For MyDoc, digital healthcare is about creating accountability and building a network of trust. Especially for the modern worker, feeling appreciated and supported in one of the most important aspects of their life is far more useful than interesting office perks when it comes to retaining the right talents.

Popular posts from this blog

How to manage outbreaks in the face of a healthcare crisis

Dr. Snehal Patel, CEO and Co-Founder, MyDoc When the World Health Organisation (WHO) declared the recent 2019-nCoV Novel Coronavirus outbreak a Public Health Emergency of International Concern (PHEIC), I was in Bangkok speaking to a few business partners about expanding our digital healthcare services in the country. Naturally, in Thailand, there were a lot of concerns surrounding the 2019-nCoV coronavirus, more commonly referred to as the Wuhan virus. Ever since the first reported case outside of China was announced on the 13th of January in Thailand, our clinical team has been closely monitoring the situation. When it hit Singapore 10 days later, just before the Chinese New Year break, our team was not preparing for the festivities, but rather preparing for a crisis. We knew our digital healthcare platform had the capability to respond quickly to the epidemic that was fast turning into a pandemic. Image credit: Getty Images/XiaoLu Chu First, let me quash some rumour

Healthtech start-up MyDoc raises USD5.2 Million

Singapore,  21  September 2017 –  MyDoc , a Singapore-based regional healthtech start-up, has raised US$5.2 million in a Series A funding round. The investment was led by  UST Global , a California-headquartered leading digital technology services company. Other investors include cross-border early stage venture capital firm  Wavemaker Partners . Led by US-based UST Global; Wavemaker Partners also participating Funding will develop MyDoc@Work, a fully-automated corporate healthcare platform, and to develop health insurtech solutions as well as to enter new markets MyDoc provides companies with an easy-to-use digital health platform that integrates key aspects of healthcare – connecting patients, healthcare professionals, corporates, pharmacies, health data and insurers. Current clients include Asia’s largest insurers such as AIA, AXA and Aetna and other partners including the Health Promotion Board (HPB), Guardian Pharmacy, as well as individual general practitioner cli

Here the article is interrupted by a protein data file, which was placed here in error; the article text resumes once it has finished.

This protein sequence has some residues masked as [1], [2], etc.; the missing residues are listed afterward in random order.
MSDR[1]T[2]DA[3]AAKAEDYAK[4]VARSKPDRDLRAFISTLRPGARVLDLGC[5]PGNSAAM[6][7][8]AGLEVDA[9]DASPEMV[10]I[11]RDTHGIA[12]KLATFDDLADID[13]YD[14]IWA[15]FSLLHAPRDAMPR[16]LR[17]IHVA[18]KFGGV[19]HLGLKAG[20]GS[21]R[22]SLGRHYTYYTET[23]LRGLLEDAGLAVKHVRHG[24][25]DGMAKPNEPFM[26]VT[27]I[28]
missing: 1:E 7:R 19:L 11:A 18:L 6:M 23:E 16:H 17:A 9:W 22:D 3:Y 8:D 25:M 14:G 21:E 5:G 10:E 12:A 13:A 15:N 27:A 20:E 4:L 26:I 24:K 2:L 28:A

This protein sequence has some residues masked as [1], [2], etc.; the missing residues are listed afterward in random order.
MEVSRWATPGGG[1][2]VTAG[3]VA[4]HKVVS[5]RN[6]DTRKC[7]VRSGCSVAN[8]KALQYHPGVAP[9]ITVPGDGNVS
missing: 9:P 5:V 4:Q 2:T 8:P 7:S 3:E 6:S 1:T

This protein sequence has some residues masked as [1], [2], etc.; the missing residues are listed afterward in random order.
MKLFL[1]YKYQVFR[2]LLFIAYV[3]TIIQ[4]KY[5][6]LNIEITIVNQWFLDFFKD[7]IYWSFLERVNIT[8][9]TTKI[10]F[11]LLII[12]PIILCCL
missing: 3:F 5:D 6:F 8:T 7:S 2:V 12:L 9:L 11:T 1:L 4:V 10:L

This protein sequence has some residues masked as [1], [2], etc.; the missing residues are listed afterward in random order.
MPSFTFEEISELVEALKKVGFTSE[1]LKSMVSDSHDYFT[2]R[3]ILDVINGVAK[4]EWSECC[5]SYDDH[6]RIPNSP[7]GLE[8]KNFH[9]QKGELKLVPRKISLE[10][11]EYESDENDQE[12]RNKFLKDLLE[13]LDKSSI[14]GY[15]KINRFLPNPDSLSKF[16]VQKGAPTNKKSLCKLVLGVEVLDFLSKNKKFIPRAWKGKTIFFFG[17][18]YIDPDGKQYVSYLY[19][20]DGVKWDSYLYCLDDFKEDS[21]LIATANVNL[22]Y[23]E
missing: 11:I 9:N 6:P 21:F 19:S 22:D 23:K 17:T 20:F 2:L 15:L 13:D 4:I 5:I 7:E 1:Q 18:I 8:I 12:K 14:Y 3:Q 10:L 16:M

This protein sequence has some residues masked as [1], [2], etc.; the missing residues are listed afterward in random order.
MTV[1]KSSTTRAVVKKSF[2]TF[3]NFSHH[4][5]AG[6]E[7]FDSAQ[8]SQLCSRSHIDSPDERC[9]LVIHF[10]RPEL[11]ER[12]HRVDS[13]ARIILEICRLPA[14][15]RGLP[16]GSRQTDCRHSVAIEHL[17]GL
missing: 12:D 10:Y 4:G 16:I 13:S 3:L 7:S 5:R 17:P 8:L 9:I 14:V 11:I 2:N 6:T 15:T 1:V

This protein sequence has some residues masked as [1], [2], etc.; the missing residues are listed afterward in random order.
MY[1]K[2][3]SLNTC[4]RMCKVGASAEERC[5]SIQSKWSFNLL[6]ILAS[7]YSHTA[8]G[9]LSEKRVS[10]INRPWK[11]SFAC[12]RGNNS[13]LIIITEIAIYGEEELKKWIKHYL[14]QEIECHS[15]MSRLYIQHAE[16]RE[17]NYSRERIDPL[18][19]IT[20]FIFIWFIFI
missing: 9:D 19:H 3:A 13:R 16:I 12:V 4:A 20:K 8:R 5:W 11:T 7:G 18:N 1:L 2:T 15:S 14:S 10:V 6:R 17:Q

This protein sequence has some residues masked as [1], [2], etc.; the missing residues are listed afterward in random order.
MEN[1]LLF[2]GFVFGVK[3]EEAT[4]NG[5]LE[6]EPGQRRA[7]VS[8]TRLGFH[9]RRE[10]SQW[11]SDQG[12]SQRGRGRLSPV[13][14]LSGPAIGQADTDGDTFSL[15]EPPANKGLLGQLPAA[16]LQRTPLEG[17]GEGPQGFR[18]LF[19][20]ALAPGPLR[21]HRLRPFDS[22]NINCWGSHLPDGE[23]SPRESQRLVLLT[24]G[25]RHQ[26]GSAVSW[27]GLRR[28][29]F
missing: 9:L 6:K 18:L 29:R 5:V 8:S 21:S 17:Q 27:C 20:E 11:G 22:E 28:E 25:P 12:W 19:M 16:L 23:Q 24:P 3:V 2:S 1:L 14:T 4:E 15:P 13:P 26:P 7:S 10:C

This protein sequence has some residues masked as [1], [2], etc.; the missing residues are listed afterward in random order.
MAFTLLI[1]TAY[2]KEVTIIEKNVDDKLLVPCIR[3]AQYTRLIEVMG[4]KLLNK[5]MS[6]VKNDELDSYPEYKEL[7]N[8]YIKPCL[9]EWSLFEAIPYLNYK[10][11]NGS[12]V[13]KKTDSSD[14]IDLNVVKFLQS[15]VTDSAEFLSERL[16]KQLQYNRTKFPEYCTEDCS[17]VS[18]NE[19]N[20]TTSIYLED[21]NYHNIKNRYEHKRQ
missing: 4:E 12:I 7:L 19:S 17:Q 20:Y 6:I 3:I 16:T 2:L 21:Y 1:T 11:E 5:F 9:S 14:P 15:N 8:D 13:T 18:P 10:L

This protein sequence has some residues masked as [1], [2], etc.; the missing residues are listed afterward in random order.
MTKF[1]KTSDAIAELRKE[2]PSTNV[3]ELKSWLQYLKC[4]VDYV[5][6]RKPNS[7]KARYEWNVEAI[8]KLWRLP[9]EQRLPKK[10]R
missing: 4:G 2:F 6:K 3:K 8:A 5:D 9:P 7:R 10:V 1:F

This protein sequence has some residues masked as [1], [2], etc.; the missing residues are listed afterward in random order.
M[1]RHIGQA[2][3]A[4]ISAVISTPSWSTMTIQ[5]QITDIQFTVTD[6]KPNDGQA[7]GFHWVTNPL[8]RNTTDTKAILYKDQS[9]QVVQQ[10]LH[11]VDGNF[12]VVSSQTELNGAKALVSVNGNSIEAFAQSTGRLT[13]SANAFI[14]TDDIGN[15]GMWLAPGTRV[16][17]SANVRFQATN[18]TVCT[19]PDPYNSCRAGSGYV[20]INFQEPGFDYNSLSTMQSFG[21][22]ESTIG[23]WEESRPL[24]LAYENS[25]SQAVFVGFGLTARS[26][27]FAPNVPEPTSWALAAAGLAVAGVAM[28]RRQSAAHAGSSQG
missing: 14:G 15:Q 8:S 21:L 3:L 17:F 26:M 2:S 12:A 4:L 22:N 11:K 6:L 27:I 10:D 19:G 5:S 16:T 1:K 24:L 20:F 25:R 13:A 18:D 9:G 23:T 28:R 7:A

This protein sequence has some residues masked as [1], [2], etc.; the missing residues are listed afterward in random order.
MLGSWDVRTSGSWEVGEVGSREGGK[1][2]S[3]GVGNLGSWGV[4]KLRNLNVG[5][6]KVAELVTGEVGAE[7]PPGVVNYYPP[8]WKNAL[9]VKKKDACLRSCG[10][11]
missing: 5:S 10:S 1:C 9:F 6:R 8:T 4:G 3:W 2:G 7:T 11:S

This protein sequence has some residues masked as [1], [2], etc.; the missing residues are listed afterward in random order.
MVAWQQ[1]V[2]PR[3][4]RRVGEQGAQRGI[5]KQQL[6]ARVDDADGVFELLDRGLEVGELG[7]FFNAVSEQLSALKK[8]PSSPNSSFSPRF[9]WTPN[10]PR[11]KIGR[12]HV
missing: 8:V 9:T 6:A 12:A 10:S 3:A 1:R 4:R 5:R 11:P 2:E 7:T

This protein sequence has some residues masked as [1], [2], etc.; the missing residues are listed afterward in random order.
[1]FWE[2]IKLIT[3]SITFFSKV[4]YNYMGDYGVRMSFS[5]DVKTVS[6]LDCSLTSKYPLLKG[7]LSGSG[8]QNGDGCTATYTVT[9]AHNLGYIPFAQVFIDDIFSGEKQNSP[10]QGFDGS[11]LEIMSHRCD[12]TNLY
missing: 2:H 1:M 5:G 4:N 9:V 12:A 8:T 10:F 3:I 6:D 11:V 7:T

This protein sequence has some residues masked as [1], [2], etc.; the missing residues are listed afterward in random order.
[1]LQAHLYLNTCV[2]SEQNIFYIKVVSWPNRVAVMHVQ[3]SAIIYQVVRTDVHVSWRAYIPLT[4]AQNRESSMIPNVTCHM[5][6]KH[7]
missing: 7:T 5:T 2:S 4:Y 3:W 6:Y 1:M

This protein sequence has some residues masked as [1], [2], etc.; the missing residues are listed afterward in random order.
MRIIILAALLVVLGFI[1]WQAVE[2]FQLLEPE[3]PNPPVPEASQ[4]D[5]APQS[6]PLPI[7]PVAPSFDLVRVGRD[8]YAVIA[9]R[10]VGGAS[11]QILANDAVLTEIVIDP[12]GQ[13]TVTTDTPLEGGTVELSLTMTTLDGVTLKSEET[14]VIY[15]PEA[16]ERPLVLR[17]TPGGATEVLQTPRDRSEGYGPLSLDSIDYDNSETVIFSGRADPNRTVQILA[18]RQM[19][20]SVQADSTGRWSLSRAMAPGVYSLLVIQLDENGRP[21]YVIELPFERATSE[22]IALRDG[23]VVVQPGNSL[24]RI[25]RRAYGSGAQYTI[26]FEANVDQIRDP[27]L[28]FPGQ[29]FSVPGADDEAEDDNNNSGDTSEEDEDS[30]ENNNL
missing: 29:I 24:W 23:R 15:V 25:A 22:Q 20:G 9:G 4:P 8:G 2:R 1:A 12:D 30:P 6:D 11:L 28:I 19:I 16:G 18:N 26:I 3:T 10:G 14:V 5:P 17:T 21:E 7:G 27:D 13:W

I Am And I Will: 5 steps to start reducing your cancer risk

Globally, Cancer is the 2nd leading cause of death worldwide 9.6 million people die from cancer every year The number of deaths from cancer will double in the next 10 yrs (by 2030) According to the Singapore Cancer Registry Annual Registry Report 2015, 35 people are diagnosed with cancer every day in Singapore Men: Highest incidence of colorectal cancer followed by lung cancer Women: Highest incidence of breast cancer followed by colorectal cancer Good news: Prevention is better than cure At least 1/3rd of common cancers are preventable 3.7 million lives can be saved yearly through prevention, early detection and timely treatment. Source: Know your risk Chances that you have a higher risk of cancer are partly unavoidable such as age and genetic predisposition. Organ transplants, AIDS or HIV infection, as well as immunosuppressant drugs for other medical conditions, can weaken your immune systems, which increases your risk of cancer. Exp